OP
UTC

Member
Stella
Joined: UTC
Posts: 39
Location: Detroit
 
Member
Stella
Joined: UTC
Posts: 39
Location: Detroit
UTC quote
Kinda slow at work and cruising MV, and got to thinking about a cylindar kit.

Got an 08' Stella that is mostly stock with about 20,000 miles on it.

It seems like every couple of years I come back around to the idea of a cylinder kit to get a little more umph out of the scoot.

Any recomendations on a kit? I was looking at the Pinasco 177 and the Polini 177.

But sitting here thinking about it I am starting to wonder a couple of things, like for instance, if I am going to do some invasive surgery on my engine like this should I go further and do a crankshaft?

I'm pretty sure that I've read on MV or heard somewhere that the crankshaft is a commen failure point on the Stella/lml. Which makes me wonder, what aspect of the crank fails? Are there indicators that its about to fail or it just goes and you'll never know until it happens.
@steely_dan avatar
UTC

Enthusiast
Lambretta GPs Lambretta S1s, Vespa Gl, Vespa P200, Serveta 150
Joined: UTC
Posts: 75
Location: United States
 
Enthusiast
@steely_dan avatar
Lambretta GPs Lambretta S1s, Vespa Gl, Vespa P200, Serveta 150
Joined: UTC
Posts: 75
Location: United States
UTC quote
You for sure need to replace that crank, I'm shocked it hasn't gone boom yet after that many miles. It will certainly go boom with the addition of a cylinder kit.
In my opinion the Polini and Penasco kits are a bit antiquated and expensive for what is currently available on the market. The VMC Stelvio is a great option as well and the kit from BGM. I recently built a Quattrini on a stella for a friend and it is blistering fast. There are so many options now you can really pick exactly what you desire.
Good luck with you build.
@mjrally avatar
UTC

Veni, Vidi, Posti
73 & 74 Rally, 76 ET3, 80 P200, 06 PX150, 59 Ser 2, 65 Silver Special, 90 V5N 50, 2015 HD Road Glide Special
Joined: UTC
Posts: 5142
Location: Oceanside, CA
 
Veni, Vidi, Posti
@mjrally avatar
73 & 74 Rally, 76 ET3, 80 P200, 06 PX150, 59 Ser 2, 65 Silver Special, 90 V5N 50, 2015 HD Road Glide Special
Joined: UTC
Posts: 5142
Location: Oceanside, CA
UTC quote
Sadly the only indicator you may get before the crank fails is a loud noise that sounds like bolts in a dryer. The big end bearing fails which wobbles the connecting rod/ throws bearing cage shrapnel in the motor.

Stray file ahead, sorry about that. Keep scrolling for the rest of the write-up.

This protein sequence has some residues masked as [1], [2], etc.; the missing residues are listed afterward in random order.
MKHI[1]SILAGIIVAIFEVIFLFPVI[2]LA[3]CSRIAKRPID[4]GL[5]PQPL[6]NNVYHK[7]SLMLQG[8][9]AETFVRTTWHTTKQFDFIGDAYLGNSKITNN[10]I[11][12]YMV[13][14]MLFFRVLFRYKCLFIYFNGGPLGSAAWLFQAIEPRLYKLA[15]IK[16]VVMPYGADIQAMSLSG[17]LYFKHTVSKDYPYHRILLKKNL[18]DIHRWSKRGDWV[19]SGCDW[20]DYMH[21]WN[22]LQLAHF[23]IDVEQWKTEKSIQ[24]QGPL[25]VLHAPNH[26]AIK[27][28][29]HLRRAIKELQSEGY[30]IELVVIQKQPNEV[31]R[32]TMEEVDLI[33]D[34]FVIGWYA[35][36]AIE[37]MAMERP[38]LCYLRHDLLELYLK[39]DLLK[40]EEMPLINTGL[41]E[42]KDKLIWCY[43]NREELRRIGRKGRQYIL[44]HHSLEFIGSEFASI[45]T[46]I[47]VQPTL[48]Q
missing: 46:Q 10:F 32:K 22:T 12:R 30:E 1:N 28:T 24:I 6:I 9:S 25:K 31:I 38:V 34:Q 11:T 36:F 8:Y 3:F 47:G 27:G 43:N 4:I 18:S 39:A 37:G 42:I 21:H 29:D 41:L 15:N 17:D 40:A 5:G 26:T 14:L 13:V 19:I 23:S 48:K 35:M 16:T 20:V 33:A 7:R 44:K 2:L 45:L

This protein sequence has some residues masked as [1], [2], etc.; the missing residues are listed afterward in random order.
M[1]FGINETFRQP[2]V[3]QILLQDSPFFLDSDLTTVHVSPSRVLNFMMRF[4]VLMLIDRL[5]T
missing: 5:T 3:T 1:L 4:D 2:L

Definitely worth replacing all the original bearings and a cut crank from a reputable company should be fine for a 177 kit.

Make sure whatever kit you buy says something along the lines of Electric start compatible!!
@orwell84 avatar
UTC

Ossessionato
Joined: UTC
Posts: 3199
Location: northern New York
 
Ossessionato
@orwell84 avatar
Joined: UTC
Posts: 3199
Location: northern New York
UTC quote
MJRally wrote:
Sadly the only indicator you may get before the crank fails is a loud noise that sounds like bolts in a dryer. The big end bearing fails which wobbles the connecting rod/ throws bearing cage shrapnel in the motor.

Definitely worth replacing all the original bearings and a cut crank from a reputable company should be fine for a 177 kit.

Make sure whatever kit you buy says something along the lines of Electric start compatible!!
When mine failed there was no warning and it was before I had time to shit my pants.

Not all Stella cranks had this problem, but I don't think they are up to pushing a kit. Do everything while you have the case open.
UTC

Hooked
Rat 2003 Stella 2T; 1979 P125x (in pieces, out for paint)
Joined: UTC
Posts: 384
Location: Madtown
 
Hooked
Rat 2003 Stella 2T; 1979 P125x (in pieces, out for paint)
Joined: UTC
Posts: 384
Location: Madtown
UTC quote
The Stella crank problem, as I understand it, was limited to a certain period of time when the workers were installing the main bearing wrong or something like that. But regardless, 20k is a good time to replace! Also bearings and seals. And of course shifting cross!

I have tried the polini, pinasco, and malossi kits on my Stella, and I have really grown to love the malossi. It's been super-durable, and has tons of power at high revs, despite being only 166cc, it's really a fun, shit-faced-giggles kind of thing when going around town, on highways, etc. even without any case-matching.
OP
UTC

Member
Stella
Joined: UTC
Posts: 39
Location: Detroit
 
Member
Stella
Joined: UTC
Posts: 39
Location: Detroit
UTC quote
Thanks for the good feedback.

Is there a date range for stellas produced with crank issues I wonder?